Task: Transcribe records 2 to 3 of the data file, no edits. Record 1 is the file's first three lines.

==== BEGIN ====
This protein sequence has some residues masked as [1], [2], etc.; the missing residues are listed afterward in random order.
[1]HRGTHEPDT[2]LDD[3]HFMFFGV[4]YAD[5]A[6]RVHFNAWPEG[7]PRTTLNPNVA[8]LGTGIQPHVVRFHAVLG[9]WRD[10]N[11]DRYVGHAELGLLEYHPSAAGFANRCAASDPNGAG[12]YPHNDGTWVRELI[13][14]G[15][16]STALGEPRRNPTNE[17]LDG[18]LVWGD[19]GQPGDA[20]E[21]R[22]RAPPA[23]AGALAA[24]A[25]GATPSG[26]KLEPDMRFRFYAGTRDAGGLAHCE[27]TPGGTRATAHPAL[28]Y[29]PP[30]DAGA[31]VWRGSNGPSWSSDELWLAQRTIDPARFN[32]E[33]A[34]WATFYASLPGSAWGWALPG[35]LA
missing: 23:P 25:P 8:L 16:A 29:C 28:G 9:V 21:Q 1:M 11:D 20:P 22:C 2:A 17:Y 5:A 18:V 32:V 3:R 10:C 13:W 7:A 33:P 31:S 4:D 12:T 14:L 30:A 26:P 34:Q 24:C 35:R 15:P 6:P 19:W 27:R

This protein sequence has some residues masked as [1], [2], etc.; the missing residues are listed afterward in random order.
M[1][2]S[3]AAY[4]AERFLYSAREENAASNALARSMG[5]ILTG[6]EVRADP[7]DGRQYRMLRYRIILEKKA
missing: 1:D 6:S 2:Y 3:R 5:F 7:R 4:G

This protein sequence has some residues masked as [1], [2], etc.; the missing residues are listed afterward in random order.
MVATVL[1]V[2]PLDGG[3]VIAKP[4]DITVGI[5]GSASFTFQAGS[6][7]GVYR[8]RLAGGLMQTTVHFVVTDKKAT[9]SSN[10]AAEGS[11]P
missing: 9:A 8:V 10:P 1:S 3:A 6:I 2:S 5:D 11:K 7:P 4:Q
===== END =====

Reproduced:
This protein sequence has some residues masked as [1], [2], etc.; the missing residues are listed afterward in random order.
M[1][2]S[3]AAY[4]AERFLYSAREENAASNALARSMG[5]ILTG[6]EVRADP[7]DGRQYRMLRYRIILEKKA
missing: 1:D 6:S 2:Y 3:R 5:F 7:R 4:G

This protein sequence has some residues masked as [1], [2], etc.; the missing residues are listed afterward in random order.
MVATVL[1]V[2]PLDGG[3]VIAKP[4]DITVGI[5]GSASFTFQAGS[6][7]GVYR[8]RLAGGLMQTTVHFVVTDKKAT[9]SSN[10]AAEGS[11]P
missing: 9:A 8:V 10:P 1:S 3:A 6:I 2:S 5:D 11:K 7:P 4:Q